I did skim a lot towards the end as I didn't get all the shows he was talking about and I didn't know who some of the english comedians were. I also spotted a few typos too.
Overall I enjoyed this and the writing was pretty simple and easy to follow, it wasn't an amazing book but it was nice to learn a bit more about how Walliams got to where he is now.
Enjoyable insight into David Walliams but I was left with the distinct feeling he had heavily self-edited to give the best view of himself. I guess all biographies do that to a degree but I came away from this feeling short changed and like I'd been spun the version of himself he'd like the public to have rather than the one which is real. Perhaps its just too early in his career to be really honest with himself, let alone readers. Another biography which could have done with another 10/20 years before being written.
I love little Britain, often watch the old episodes, still make me laugh as much. David sees himself as the straight one to Matt, but I think they are both equally as funny and talented. David speaks very honestly about his life especially his depression. He comes across as a nice person, I always thought so when he was judging BGT he's never nasty. The book tells of his early life, career and eventual rise to fame. It's often funny but also very sad in places. A good book.
Started out really liking David Walliams, but after reading his autobiography, I felt I was liking him a bit less than I had. I felt there were parts of the book where he came across as a bit of a whinger. Maybe I was reading to much into the way he wrote the book. Glad I read it, but wouldn't go out of my way to read any others by him.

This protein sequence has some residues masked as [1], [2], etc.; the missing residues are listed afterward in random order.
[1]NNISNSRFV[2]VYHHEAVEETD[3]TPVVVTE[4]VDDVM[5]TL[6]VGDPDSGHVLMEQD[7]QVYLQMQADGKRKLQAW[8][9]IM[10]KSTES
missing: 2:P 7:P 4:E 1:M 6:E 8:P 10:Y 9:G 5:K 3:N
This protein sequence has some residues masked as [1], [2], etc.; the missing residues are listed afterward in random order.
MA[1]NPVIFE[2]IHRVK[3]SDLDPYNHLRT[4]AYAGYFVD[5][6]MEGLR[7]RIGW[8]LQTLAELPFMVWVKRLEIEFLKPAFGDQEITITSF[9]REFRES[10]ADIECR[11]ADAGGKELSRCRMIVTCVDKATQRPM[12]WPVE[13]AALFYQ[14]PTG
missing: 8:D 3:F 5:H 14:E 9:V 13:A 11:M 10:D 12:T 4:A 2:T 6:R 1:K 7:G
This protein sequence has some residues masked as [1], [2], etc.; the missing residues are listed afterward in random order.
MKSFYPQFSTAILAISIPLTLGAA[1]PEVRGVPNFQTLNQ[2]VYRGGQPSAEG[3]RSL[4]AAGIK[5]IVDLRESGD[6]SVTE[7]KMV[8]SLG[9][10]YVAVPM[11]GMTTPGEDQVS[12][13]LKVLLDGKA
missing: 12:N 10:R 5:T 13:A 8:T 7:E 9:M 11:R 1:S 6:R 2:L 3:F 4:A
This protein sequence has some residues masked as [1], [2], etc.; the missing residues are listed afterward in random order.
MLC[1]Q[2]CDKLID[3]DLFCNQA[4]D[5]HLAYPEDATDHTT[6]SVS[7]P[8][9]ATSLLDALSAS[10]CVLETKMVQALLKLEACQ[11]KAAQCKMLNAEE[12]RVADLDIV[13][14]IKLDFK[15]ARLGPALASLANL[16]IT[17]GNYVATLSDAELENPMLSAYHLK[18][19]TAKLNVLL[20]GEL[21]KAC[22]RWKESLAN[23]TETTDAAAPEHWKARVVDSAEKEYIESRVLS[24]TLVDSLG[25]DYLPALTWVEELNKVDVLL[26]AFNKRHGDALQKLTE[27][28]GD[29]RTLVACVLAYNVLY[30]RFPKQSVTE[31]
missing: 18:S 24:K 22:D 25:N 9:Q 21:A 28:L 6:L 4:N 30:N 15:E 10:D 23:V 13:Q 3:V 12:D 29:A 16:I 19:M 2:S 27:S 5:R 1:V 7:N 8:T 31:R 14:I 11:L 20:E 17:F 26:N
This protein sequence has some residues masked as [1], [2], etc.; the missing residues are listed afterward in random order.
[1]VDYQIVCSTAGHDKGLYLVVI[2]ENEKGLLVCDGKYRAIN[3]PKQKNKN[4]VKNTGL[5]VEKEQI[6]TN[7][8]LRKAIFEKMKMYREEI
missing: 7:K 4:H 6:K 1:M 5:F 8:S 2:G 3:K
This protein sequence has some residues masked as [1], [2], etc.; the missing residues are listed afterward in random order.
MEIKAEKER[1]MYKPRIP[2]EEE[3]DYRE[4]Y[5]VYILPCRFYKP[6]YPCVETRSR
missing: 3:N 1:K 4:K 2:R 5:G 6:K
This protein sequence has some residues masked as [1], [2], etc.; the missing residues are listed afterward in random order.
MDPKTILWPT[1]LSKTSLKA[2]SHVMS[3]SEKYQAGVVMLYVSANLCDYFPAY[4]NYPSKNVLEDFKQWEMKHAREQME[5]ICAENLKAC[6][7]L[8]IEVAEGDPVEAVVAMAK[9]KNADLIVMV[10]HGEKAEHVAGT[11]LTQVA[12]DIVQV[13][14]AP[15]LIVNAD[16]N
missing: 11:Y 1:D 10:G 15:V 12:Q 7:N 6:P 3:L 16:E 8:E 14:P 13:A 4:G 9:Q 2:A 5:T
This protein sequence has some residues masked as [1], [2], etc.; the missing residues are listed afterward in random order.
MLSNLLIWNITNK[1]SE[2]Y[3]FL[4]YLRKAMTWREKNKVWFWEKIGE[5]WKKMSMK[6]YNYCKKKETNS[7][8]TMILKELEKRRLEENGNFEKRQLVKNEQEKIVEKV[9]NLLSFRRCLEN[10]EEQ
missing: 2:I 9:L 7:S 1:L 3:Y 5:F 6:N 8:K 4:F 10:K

Easy to read, honest account of an interesting and likeable person. I enjoyed this far more than Russell Brands autobiography that I also read recently. Was interesting to read that David's relationship with Matt Lucas was not without problems. Not laugh out loud funny and some quite sad parts.
It is such a diverse book. It incorporates the classic Walliams humour, whilst revealing an unknown more vulnerable side of him. Whilst his diary entries were insightful, I felt they took up too much of the book with lengthy entries as opposed to relevant references. It was brave and honourable to open up about his struggles with mental health yet at times came across as resentful towards Lucas which lead to a frustrating read.
For his frank honesty about his battle with depression I would genuinely give him 5 stars but the lengthy diary excerpts and bitter differences with Lucas made for an arduous read and particularly in the latter part of the book, took away the sense of humour and comedy that has become expected of Walliams, which could only rate at 3 stars.
4 star rating is the only way to reflect the mixed feelings that I have come away with after reading "Camp David".
‘Cano David’ is so much more than what the authour or cover would lead you to believe. It is far more than just Walliams recounting his life and telling jokes along the way, it’s a story of how someone can be put through the ringer, yet still come out the other side looking untouched.
Maybe I’m reading in to it too much, but I know I’m not exaggerating how this book moved me. David’s impeccable way of telling stories makes you feel like you are right there with him, he was able to leave me in stitches, and at the very next turn have me in tears.
His honesty inspired me beyond belief to offer more of me to the world, no matter the risk. ‘Camp David’ is about how wonderful and cruel the world can be, all at the same time.
I never wanted this book to end. If you’re reading this right now David, write a second part soon. Please. A must read.